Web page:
On my last blog, I vented quite a bit about the competitiveness of college admissions for the University of California system. This week, I would like to take the subject of college in a bit of a different direction. The question, “Is a college education really worth the time, money and effort?”
All of my life I have been told that I need to study hard to get into a good college so that I can have a career that I can support myself with. It has been hammered into my head so long and I never questioned it. Year after year I toil, AP and Honors classes since I was a freshman. I even got a head start on Spanish and math in middle school, taking high school geometry and Spanish I. Now I am taking college classes in high school to get ahead in college.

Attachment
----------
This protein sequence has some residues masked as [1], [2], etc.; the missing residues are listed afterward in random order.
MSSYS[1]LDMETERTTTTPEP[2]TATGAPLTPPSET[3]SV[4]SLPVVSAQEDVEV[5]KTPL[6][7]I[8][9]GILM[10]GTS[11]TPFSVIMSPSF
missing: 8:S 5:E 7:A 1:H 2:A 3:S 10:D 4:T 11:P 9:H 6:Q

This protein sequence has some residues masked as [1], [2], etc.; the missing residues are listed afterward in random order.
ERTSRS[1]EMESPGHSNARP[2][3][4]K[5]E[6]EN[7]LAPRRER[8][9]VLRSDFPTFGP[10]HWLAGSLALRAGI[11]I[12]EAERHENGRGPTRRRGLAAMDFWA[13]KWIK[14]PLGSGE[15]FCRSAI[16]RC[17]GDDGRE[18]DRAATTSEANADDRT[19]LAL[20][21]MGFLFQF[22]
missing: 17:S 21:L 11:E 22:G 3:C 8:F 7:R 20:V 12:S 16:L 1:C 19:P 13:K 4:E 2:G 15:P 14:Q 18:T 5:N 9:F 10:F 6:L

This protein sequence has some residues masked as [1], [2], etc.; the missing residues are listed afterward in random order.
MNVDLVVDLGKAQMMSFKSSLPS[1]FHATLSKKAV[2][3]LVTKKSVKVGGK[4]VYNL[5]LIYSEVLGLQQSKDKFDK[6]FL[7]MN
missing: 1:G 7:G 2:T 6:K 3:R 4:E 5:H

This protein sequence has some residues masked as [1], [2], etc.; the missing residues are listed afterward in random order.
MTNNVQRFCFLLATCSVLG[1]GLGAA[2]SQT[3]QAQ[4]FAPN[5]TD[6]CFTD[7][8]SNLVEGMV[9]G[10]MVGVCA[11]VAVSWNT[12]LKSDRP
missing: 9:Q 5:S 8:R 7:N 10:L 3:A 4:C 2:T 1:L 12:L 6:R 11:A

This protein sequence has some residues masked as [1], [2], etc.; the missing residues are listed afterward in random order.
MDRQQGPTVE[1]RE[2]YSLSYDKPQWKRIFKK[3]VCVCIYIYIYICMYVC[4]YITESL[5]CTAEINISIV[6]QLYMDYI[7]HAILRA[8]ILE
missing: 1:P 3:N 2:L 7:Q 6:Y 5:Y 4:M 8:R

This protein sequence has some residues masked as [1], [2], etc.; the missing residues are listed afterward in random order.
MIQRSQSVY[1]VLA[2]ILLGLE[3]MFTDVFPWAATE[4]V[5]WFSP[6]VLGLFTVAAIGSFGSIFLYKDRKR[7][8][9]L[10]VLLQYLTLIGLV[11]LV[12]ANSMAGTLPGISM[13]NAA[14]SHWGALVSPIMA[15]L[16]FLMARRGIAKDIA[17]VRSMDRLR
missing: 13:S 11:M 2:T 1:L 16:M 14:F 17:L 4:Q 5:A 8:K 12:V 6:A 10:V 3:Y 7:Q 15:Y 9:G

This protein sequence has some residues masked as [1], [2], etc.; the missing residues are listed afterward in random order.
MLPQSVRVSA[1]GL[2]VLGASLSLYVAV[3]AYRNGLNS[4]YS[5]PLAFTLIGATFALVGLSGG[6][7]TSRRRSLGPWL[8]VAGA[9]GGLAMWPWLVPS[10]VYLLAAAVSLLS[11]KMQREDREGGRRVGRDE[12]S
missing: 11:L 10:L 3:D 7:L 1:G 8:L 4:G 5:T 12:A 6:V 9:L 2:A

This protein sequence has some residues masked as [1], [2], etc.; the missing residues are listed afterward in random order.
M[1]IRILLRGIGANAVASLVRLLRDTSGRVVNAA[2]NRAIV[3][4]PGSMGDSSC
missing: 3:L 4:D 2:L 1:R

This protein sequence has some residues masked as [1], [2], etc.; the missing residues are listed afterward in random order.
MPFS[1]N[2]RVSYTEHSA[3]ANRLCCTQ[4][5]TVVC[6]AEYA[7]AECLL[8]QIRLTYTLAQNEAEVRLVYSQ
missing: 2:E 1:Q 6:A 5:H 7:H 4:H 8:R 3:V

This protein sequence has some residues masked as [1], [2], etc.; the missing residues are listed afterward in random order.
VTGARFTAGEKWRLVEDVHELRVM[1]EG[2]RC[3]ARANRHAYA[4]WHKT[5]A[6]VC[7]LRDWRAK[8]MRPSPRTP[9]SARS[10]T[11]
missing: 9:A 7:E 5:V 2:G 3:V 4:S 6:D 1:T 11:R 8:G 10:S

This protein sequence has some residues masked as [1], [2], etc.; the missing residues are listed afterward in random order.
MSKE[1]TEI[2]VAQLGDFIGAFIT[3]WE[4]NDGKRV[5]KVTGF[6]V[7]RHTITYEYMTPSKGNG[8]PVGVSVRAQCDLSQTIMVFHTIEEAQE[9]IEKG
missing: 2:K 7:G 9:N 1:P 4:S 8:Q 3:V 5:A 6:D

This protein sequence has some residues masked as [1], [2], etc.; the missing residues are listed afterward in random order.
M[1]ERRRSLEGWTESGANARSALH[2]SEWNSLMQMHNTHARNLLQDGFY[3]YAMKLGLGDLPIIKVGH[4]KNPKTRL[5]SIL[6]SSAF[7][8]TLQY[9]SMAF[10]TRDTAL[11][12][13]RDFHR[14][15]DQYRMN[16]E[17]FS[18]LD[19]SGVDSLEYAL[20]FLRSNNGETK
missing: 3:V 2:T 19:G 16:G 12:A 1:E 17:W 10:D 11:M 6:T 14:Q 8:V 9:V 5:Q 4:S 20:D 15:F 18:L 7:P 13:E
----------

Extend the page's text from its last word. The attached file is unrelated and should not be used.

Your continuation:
Photo @ 2010 by Sean MacEntee [CC by 2.0]
College admission has become ridiculously competitive. High school students are going to greater lengths to out-do their competition. In my parents generation it was enough just to get good grades. Now, not only do we need 4.0+ GPA’s, we need to stand out in ways that seem unnatural for most high school students.
Even if a student manages to do it all and then-some, he may not get into the school he desires. For example, my brother, last year, was ranked #1 in his senior class, was a leader in FVRR, took part in math competitions, was part of numerous clubs, volunteered many hours, started a volunteer musical performance group, had a super-high SAT score, was a National Merit Finalist and National AP Scholar, and even conducted original research at a local university. He applied to Stanford and was flat out rejected. Anyone would think, “If he didn’t get in, why should I even try?”
Photo @2010 by Sean MacEntee [CC BY 2.0]